Bill to Legalize Marijuana at Federal Level Passed by US House, but Awaits Senate Approval

Comprehensive bill to remove marijuana from Controlled Substances Act and end federal prohibitions on the plant, opening industry up to business and legal process benefits.

Passing the MORE Act should fund loan programs for small businesses owned and controlled by socially and economically disadvantaged individuals and increase industry equity.
Passing the MORE Act should fund loan programs for small businesses owned and controlled by socially and economically disadvantaged individuals and increase industry equity.

As Marijuana Business Daily reports, the U.S. House of Representatives voted 228-164 to legalize marijuana by approving the Marijuana Opportunity, Reinvestment, and Expungement (MORE) Act, which could open opportunities to billions of dollars in additional business opportunities and interstate commerce.

The MORE Act would not create federal licensing or federal regulatory framework–permitting states to continue to set their own cannabis policy–but would decriminalize and deschedule cannabis, allowing state-legal businesses to gain access to business-tax deductibility and to legal processes and banking options.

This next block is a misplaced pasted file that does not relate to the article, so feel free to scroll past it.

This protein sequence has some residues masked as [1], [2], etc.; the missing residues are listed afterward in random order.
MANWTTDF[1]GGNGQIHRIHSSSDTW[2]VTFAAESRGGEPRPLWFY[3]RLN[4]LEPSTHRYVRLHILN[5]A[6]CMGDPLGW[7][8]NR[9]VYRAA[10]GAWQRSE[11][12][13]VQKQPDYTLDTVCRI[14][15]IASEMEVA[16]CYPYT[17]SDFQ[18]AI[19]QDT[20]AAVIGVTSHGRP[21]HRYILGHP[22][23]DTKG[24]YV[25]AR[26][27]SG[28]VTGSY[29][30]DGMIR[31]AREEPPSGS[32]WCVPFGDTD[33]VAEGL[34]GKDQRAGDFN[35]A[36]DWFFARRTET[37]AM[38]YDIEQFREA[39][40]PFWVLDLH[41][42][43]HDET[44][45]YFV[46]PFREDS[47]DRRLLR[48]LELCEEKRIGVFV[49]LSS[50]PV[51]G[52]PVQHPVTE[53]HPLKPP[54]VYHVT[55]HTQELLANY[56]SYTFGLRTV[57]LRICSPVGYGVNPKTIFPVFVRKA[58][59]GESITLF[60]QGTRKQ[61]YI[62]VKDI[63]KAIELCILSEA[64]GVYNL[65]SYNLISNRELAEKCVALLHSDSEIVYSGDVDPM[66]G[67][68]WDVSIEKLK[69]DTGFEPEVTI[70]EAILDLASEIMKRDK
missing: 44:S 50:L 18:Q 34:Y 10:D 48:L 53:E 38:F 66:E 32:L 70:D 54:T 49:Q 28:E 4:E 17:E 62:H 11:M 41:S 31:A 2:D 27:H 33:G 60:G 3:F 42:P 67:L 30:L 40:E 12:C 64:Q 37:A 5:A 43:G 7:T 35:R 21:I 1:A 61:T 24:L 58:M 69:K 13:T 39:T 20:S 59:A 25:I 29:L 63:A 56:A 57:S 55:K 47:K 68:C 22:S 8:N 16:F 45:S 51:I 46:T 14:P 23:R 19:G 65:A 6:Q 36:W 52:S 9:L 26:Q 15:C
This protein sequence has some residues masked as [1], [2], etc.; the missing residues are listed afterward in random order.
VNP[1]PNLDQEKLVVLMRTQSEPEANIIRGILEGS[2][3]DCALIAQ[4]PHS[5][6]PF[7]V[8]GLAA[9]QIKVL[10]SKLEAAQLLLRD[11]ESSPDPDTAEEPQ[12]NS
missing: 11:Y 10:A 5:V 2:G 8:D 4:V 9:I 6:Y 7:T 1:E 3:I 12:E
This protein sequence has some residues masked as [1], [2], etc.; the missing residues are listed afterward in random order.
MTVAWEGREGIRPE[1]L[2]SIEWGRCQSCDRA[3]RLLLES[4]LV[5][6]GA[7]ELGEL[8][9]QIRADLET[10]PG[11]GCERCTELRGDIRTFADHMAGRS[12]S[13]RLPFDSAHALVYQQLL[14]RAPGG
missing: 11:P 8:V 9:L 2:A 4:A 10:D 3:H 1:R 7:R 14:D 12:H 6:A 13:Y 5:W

Legality of cannabis businesses at a federal level would mean they’d have greater access to financial services and be freed from federal tax code Section 280E which currently prevents these businesses from taking deductions for ordinary business expenses. The MORE Act would also serve to expunge past nonviolent marijuana convictions under federal law. 

The article explains that the MORE Act is not expected to accelerate the decline of medical marijuana markets. Hopes are that it will instead target tax revenue to fund loan programs for small businesses owned and controlled by socially and economically disadvantaged individuals and increase industry equity.

Yet, this vote remains largely symbolic until it is passed by the Senate–which, if not passed by the current Congress, would start over in January when the new Congress convenes and may or may not see greater success. (It is highly unlikely to be voted on by the Senate in 2020.)

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